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Audit of Accounts of Joint Stock Company
Companies formed and registered under the Companies Act, 1956 have to compulsorily audit its books of accounts as the owners (shareholders) and the management of the company is different. The company auditor’s rights, duties, appointment, remuneration etc. are governed by the provisions of the Companies Act. This type of audit is called as Statutory Audit and the person who conducts the audit is called as Statutory Auditor.
The main objective of external or statutory audit is to examine the accuracy that the financial statements reflect a true and fair view of the state of affairs of the business. In other words, the company auditor has to verify that the books of accounts and certify that the books of accounts and financial statements exhibit a true and fair view of the state of affairs of the business concern in the form of a report to the shareholders of the company.
1. The main objective of external or statutory audit is to examine the accuracy that the financial statements reflect a true and fair view of the state of affairs of the business.
2. The scope of work is determined by the Companies Act and the auditor possesses an independent status and the management has no control over the auditor.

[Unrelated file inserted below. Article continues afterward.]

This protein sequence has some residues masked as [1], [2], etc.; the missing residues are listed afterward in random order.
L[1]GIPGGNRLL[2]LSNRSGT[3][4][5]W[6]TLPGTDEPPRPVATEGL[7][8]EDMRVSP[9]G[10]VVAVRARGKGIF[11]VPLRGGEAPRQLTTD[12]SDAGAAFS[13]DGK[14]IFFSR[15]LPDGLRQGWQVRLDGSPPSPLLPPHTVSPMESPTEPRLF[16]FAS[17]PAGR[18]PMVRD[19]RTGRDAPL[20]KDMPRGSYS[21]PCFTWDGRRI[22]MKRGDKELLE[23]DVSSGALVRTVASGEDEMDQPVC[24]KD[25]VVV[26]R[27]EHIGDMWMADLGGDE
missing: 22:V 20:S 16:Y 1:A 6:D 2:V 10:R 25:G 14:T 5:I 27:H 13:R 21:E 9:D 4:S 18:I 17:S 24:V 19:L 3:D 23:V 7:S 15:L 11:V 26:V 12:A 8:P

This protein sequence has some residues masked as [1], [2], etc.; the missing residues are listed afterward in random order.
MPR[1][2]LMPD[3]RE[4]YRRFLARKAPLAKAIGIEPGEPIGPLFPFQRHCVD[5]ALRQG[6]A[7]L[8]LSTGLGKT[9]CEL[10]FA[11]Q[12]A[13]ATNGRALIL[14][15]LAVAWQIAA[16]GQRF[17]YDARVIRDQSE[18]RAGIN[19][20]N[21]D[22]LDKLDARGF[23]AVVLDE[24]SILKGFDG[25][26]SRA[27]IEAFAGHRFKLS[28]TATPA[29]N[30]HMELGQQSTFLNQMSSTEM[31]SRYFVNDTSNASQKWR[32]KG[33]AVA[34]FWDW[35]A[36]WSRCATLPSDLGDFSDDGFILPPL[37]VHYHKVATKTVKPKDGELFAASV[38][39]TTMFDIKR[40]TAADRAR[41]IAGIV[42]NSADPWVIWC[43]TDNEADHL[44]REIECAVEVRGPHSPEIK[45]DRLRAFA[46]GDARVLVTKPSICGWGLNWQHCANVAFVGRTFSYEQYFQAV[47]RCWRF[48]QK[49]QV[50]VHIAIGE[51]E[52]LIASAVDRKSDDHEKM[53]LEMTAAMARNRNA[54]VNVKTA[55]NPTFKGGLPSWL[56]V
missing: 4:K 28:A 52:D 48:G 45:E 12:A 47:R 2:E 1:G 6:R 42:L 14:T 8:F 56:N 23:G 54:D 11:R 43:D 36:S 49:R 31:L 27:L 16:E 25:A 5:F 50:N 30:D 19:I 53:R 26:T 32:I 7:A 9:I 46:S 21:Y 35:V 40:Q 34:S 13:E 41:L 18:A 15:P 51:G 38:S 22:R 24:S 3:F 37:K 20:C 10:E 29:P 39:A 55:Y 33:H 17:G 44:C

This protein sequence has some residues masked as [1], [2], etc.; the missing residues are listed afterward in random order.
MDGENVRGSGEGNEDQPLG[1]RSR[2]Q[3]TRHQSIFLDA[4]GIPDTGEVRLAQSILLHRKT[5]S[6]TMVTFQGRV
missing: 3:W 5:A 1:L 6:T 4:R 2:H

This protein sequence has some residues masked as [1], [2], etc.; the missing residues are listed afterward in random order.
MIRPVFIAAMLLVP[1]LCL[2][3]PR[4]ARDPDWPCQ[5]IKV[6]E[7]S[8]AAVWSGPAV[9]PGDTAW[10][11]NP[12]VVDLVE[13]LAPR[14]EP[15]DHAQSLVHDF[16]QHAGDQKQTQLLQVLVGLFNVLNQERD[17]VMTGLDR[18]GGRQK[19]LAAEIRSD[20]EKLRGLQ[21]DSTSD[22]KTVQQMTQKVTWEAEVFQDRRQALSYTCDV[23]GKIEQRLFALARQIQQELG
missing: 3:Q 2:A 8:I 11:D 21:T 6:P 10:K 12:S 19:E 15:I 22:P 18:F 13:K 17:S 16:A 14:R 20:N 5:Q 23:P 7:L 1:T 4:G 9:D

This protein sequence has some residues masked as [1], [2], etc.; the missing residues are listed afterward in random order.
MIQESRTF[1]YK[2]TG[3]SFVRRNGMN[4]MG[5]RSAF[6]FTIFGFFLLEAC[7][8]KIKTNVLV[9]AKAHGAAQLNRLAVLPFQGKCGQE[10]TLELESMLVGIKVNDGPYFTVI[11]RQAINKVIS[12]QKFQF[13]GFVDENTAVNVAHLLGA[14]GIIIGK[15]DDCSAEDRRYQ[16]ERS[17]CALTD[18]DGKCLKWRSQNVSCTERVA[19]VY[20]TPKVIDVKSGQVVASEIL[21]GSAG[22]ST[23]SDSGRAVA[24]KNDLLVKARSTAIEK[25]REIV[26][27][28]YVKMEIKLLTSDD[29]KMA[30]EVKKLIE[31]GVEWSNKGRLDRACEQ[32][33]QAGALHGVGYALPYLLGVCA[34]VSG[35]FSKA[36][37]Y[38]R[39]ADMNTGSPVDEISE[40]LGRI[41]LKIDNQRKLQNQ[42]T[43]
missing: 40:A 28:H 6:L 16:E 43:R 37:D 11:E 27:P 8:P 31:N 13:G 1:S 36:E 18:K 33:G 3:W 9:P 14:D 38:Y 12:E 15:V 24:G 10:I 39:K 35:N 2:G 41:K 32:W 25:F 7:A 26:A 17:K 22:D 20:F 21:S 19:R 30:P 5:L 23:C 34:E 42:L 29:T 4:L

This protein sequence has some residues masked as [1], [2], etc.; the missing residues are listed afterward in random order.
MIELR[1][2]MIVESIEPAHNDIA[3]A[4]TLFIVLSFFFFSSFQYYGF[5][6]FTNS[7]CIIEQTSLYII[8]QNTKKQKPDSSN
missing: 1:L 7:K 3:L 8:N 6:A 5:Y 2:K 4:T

3. Auditor should be a qualified Chartered Accountant as laid down in the provisions of the Companies Act.
4. Statutory auditor is appointed and removed by the shareholders of the company.
5. The powers and duties of statutory audit are determined by the Companies Act.
6. Statutory or Company auditor is liable both to shareholders and to the third parties.
7. After audit of accounts of a company, auditor has to submit a audit report to the shareholders at annual general meeting in prescribed format.
8. Company or statutory auditor is responsible to shareholders and acts as a watch-dog for the shareholders.
The following are the advantages of auditing the accounts of a Joint Stock Company.
1. Verification of Accuracy of Books of Accounts: Audit of accounts helps to verify the correctness of the financial transaction and accuracy of books of accounts.
2. Detection and Prevention of Errors and Frauds: Audit helps in detecting and preventing both errors and frauds and also exhibits a true and fair view of state of affairs of the company to the shareholders who are the owners of the company.
3. Moral Check on the Management: Audit of accounts enables to have a moral check on the management in order to protect the interest of the shareholders.
4. Safeguards Interest of Shareholders: When accounts are audited by an independent and a qualified auditor, the interest of the shareholders and third parties are protected and safeguarded against any frauds committed by the directors, promoters or managers.
5. Valuable Suggestions: Besides the above advantages, auditor who is in touch with the company operations can provide valuable suggestions.
A company is an artificial judicial person and has separate legal entity. The share holders of the company are interested to know the financial position of the company. Hence, the audit of books of accounts for the limited company is compulsory. The auditor has to produce a report on the books examined by him and express a true and fair view of the profit and loss account prepared by the client. Before commencing the audit work, the auditor has to undertake certain preliminary steps. They are: